Our bodies need both, the strong and the weaker bonds for a smooth functioning of the chemistry of our cells. On one hand, we need the strong covalent bonds to keep the chemical building blocks intact that make up a strand of our DNA. On the other hand, we need the weaker hydrogen bonds to keep the two strands of DNA helix intact. The weak bonds are critical for keeping the DNA stable and also for allowing it to be available for copying and use by the cell.
In the watery environment of a cell, the bonds between ions, water molecules, and polar molecules are constantly coming into being and breaking. In such a setting, the molecules of different types are bound to interact with each other through weak attractions based on their respective charges.
Properties of Ionic and Covalent Compounds
One of the often asked questions is: ‘How do you determine whether a compound is ionic or covalent merely by looking at a sample’?
Knowing the properties of ionic and covalent compounds can help answer this question. Since there are exceptions, you need to consider the various properties to come to a definitive conclusion whether a compound is ionic or covalent. Because of the different nature of the ionic and covalent compounds, the materials produced by them have varying macroscopic properties. The atoms of covalent bonds are bound tightly together in stable molecules but these molecules are not typically very strongly attracted to other molecules in the material. Conversely, the atoms in ionic materials display strong attractions to other nearby ions. This generally leads to low melting points for covalent bonds and high melting bonds for ionic solids.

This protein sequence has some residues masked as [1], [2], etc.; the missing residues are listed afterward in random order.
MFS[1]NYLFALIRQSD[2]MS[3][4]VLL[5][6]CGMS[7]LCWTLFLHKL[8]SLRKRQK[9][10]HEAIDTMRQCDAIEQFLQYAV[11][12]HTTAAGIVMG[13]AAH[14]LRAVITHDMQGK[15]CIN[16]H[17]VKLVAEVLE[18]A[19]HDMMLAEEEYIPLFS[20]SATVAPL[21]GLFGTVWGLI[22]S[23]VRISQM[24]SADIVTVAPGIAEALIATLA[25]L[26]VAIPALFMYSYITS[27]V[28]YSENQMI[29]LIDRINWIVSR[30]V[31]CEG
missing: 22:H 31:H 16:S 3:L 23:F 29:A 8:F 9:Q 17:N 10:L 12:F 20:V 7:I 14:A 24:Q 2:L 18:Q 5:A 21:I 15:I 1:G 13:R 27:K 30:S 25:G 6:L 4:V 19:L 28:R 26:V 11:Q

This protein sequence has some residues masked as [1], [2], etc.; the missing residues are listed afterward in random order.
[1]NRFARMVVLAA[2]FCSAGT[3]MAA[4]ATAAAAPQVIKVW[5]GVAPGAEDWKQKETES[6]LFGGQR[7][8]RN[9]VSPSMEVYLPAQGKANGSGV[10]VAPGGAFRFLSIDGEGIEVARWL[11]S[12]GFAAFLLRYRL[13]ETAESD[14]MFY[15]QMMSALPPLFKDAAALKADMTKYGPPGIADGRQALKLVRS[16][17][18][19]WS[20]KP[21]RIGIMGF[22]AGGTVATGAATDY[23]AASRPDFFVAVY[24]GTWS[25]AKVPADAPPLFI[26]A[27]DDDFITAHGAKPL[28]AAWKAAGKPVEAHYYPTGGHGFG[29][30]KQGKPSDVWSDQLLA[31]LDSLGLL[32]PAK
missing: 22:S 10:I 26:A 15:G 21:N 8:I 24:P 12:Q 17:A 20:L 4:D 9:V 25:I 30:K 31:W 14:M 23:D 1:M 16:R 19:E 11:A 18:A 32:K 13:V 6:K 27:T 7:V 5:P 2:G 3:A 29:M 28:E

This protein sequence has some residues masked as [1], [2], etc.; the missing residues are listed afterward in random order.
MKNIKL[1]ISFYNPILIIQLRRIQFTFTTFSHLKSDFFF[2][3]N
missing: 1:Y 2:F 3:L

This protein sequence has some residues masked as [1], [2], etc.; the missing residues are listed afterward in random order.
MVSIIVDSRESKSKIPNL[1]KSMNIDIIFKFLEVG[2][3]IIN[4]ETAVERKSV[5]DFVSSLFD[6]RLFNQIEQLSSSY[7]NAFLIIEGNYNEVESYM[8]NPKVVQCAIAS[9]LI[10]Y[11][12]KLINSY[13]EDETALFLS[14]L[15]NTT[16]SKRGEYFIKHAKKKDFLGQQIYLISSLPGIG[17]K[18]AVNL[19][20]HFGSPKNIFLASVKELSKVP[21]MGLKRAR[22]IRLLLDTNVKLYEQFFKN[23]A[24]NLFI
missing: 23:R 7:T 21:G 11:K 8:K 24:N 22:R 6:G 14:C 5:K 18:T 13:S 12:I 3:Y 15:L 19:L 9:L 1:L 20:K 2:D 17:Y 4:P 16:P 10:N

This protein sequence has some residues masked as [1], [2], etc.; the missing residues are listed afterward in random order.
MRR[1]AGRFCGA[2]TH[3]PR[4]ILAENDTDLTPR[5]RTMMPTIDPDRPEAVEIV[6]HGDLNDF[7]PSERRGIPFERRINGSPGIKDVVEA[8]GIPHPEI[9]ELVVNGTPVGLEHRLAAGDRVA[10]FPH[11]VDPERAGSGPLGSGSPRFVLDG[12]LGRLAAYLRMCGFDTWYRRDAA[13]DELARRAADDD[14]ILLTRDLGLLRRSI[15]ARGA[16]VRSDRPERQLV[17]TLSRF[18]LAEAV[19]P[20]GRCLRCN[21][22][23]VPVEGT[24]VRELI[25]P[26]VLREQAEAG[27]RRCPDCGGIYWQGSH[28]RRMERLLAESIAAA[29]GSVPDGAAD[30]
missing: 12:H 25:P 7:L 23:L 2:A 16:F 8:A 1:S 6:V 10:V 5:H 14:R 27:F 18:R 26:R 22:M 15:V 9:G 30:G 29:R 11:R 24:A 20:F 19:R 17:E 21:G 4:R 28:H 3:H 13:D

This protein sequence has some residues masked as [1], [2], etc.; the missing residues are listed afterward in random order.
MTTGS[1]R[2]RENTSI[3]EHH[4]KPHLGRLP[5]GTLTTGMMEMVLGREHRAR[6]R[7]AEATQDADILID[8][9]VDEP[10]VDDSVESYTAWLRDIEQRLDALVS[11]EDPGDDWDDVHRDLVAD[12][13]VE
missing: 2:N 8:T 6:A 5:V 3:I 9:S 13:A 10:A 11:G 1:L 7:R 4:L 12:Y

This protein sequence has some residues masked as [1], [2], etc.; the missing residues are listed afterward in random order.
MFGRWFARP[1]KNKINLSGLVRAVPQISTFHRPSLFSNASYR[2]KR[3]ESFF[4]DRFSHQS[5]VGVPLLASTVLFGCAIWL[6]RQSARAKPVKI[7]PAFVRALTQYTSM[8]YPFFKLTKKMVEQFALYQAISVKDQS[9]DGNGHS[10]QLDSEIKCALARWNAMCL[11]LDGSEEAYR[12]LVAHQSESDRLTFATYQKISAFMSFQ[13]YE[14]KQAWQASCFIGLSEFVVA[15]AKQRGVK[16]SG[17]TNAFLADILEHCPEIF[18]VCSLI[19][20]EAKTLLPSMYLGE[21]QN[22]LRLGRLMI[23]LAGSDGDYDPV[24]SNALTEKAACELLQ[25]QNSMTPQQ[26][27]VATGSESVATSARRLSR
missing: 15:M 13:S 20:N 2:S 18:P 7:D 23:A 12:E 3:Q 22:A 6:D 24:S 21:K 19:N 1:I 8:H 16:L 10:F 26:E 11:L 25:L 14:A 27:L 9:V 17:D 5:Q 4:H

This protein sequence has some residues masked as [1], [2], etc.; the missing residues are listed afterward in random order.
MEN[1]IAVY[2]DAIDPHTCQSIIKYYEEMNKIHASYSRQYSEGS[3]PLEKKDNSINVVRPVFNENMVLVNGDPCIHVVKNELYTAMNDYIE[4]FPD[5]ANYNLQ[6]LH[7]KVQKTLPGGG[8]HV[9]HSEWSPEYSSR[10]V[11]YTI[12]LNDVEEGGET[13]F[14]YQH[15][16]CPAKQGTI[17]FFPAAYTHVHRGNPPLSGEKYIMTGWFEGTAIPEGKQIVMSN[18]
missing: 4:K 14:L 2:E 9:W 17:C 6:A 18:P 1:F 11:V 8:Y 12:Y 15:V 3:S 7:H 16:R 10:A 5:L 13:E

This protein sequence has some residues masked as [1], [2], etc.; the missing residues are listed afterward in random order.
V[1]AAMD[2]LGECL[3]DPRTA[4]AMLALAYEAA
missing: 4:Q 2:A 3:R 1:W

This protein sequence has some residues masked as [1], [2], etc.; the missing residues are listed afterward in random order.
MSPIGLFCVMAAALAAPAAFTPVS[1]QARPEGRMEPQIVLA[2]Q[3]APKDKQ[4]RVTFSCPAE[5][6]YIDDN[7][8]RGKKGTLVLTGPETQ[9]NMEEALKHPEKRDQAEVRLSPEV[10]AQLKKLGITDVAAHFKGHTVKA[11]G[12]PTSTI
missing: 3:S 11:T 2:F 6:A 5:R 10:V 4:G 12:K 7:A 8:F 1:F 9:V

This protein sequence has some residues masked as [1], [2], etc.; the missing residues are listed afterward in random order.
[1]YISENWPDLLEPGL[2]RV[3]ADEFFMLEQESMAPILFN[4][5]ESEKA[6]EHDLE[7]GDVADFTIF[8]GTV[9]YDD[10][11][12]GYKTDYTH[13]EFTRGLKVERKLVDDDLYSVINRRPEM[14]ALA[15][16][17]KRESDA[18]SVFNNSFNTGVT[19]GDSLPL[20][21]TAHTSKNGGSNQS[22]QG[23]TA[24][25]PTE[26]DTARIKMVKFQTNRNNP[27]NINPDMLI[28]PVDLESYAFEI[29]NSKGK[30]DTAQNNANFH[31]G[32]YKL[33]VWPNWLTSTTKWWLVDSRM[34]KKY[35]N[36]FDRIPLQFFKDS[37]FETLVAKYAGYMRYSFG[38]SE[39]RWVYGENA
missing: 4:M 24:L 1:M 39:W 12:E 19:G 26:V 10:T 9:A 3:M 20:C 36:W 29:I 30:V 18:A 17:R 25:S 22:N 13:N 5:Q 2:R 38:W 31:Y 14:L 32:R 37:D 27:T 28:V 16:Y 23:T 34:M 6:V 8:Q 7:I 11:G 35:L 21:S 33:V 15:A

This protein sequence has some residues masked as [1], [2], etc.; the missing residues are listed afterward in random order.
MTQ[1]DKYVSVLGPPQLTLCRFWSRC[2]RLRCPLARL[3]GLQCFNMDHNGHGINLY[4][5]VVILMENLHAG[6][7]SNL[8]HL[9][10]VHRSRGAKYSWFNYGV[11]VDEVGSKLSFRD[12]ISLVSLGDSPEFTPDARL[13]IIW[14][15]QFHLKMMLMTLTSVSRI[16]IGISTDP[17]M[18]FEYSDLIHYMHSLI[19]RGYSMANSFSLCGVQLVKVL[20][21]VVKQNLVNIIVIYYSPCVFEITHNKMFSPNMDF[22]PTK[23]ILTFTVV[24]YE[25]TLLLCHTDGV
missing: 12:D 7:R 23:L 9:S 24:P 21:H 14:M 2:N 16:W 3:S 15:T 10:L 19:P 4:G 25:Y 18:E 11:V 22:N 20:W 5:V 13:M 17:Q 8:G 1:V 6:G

Here are some of the properties of compounds that you need to keep in mind to make an informed decision:
- Most crystals tend to be ionic compounds because the ions in such compounds stack into crystal frameworks to create a balance between the attractive forces of opposite ions and the repelling forces of the like ions. Although, covalent or molecular compounds can also exist as crystal. For example, sugar crystals and diamond.
- Ionic compounds have higher melting and boiling points as compared to covalent compounds.
- Ionic compounds are hard and brittle whereas covalent compounds are softer and relatively more flexible.
- Ionics compounds are known to conduct electricity when dissolved in water whereas the same is not typically true for covalent compounds. The reason being, covalent compounds dissolve into molecules while ionic compounds dissolve into ions, which can conduct electrical charge.
- Many ionic compounds are soluble in water but not in nonpolar liquid whereas many covalent compounds are soluble in nonpolar liquids but not in water.
Chemical bonds play a critical role in the world of Biology. They hold the cells in our bodies together and link almost everything around us on the atomic level. Chemical Bonds are the basis of most substances that exist, as well as the energy that powers them. Almost everything that we can see or touch including the air that we breathe, the food that we eat, the clothes we wear, etc. exist because of a chemical bond or many chemical bonds.